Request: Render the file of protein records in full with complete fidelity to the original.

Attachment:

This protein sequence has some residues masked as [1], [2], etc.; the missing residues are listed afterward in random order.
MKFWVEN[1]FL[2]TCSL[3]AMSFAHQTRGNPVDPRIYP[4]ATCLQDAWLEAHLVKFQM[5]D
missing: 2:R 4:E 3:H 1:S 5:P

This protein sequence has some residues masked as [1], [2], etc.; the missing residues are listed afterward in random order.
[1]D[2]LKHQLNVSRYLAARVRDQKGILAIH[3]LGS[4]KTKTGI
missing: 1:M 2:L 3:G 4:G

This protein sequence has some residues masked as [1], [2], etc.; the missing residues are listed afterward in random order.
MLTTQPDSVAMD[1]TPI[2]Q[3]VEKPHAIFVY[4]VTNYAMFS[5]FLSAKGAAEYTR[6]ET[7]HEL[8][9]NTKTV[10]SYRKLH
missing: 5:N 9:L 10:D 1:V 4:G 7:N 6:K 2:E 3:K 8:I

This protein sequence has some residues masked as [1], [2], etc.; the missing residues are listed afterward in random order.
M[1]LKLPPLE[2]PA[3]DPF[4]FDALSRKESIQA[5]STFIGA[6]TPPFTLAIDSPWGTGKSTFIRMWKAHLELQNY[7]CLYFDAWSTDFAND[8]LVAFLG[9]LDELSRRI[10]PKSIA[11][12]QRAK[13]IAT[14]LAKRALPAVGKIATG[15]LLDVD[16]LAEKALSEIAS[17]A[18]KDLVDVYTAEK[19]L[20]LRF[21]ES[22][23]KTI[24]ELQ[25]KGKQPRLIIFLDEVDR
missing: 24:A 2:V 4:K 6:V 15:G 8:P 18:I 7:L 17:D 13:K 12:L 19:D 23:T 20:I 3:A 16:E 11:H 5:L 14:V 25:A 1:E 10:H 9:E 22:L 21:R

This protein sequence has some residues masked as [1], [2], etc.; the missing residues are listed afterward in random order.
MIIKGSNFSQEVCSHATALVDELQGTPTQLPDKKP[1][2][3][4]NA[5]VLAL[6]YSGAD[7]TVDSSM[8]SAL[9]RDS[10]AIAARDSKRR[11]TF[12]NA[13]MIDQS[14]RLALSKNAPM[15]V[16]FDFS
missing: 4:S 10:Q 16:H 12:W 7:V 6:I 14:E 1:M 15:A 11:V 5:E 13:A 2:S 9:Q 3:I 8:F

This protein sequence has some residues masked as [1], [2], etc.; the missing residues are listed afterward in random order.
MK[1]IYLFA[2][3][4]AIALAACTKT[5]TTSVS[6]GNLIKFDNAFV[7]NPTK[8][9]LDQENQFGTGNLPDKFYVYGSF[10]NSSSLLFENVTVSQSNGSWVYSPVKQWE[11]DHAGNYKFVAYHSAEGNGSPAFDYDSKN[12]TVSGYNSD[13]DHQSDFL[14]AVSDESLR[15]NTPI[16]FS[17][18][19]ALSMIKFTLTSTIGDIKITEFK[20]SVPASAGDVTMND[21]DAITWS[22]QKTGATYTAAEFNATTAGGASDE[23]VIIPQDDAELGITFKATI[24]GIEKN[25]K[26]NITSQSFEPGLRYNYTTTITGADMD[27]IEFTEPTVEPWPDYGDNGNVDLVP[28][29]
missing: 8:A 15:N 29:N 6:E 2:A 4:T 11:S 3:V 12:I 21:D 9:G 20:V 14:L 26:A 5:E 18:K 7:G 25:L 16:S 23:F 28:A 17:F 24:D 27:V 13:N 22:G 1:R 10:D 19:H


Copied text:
This protein sequence has some residues masked as [1], [2], etc.; the missing residues are listed afterward in random order.
MKFWVEN[1]FL[2]TCSL[3]AMSFAHQTRGNPVDPRIYP[4]ATCLQDAWLEAHLVKFQM[5]D
missing: 2:R 4:E 3:H 1:S 5:P

This protein sequence has some residues masked as [1], [2], etc.; the missing residues are listed afterward in random order.
[1]D[2]LKHQLNVSRYLAARVRDQKGILAIH[3]LGS[4]KTKTGI
missing: 1:M 2:L 3:G 4:G

This protein sequence has some residues masked as [1], [2], etc.; the missing residues are listed afterward in random order.
MLTTQPDSVAMD[1]TPI[2]Q[3]VEKPHAIFVY[4]VTNYAMFS[5]FLSAKGAAEYTR[6]ET[7]HEL[8][9]NTKTV[10]SYRKLH
missing: 5:N 9:L 10:D 1:V 4:G 7:N 6:K 2:E 3:K 8:I

This protein sequence has some residues masked as [1], [2], etc.; the missing residues are listed afterward in random order.
M[1]LKLPPLE[2]PA[3]DPF[4]FDALSRKESIQA[5]STFIGA[6]TPPFTLAIDSPWGTGKSTFIRMWKAHLELQNY[7]CLYFDAWSTDFAND[8]LVAFLG[9]LDELSRRI[10]PKSIA[11][12]QRAK[13]IAT[14]LAKRALPAVGKIATG[15]LLDVD[16]LAEKALSEIAS[17]A[18]KDLVDVYTAEK[19]L[20]LRF[21]ES[22][23]KTI[24]ELQ[25]KGKQPRLIIFLDEVDR
missing: 24:A 2:V 4:K 6:V 15:G 8:P 18:I 7:L 17:D 13:K 12:L 19:D 23:T 20:I 3:A 16:E 11:H 5:L 14:V 25:A 1:E 10:H 9:E 22:L 21:R

This protein sequence has some residues masked as [1], [2], etc.; the missing residues are listed afterward in random order.
MIIKGSNFSQEVCSHATALVDELQGTPTQLPDKKP[1][2][3][4]NA[5]VLAL[6]YSGAD[7]TVDSSM[8]SAL[9]RDS[10]AIAARDSKRR[11]TF[12]NA[13]MIDQS[14]RLALSKNAPM[15]V[16]FDFS
missing: 4:S 10:Q 16:H 12:W 7:V 6:I 14:E 1:M 15:A 11:V 5:E 13:A 2:S 9:Q 3:I 8:F

This protein sequence has some residues masked as [1], [2], etc.; the missing residues are listed afterward in random order.
MK[1]IYLFA[2][3][4]AIALAACTKT[5]TTSVS[6]GNLIKFDNAFV[7]NPTK[8][9]LDQENQFGTGNLPDKFYVYGSF[10]NSSSLLFENVTVSQSNGSWVYSPVKQWE[11]DHAGNYKFVAYHSAEGNGSPAFDYDSKN[12]TVSGYNSD[13]DHQSDFL[14]AVSDESLR[15]NTPI[16]FS[17][18][19]ALSMIKFTLTSTIGDIKITEFK[20]SVPASAGDVTMND[21]DAITWS[22]QKTGATYTAAEFNATTAGGASDE[23]VIIPQDDAELGITFKATI[24]GIEKN[25]K[26]NITSQSFEPGLRYNYTTTITGADMD[27]IEFTEPTVEPWPDYGDNGNVDLVP[28][29]
missing: 8:A 15:N 29:N 6:E 2:A 4:T 11:S 3:V 12:I 21:D 9:G 20:V 14:L 26:A 5:E 18:K 7:G 25:L 16:S 23:F 28:A 17:F 24:D 27:V 13:N 22:G 1:R 10:D 19:H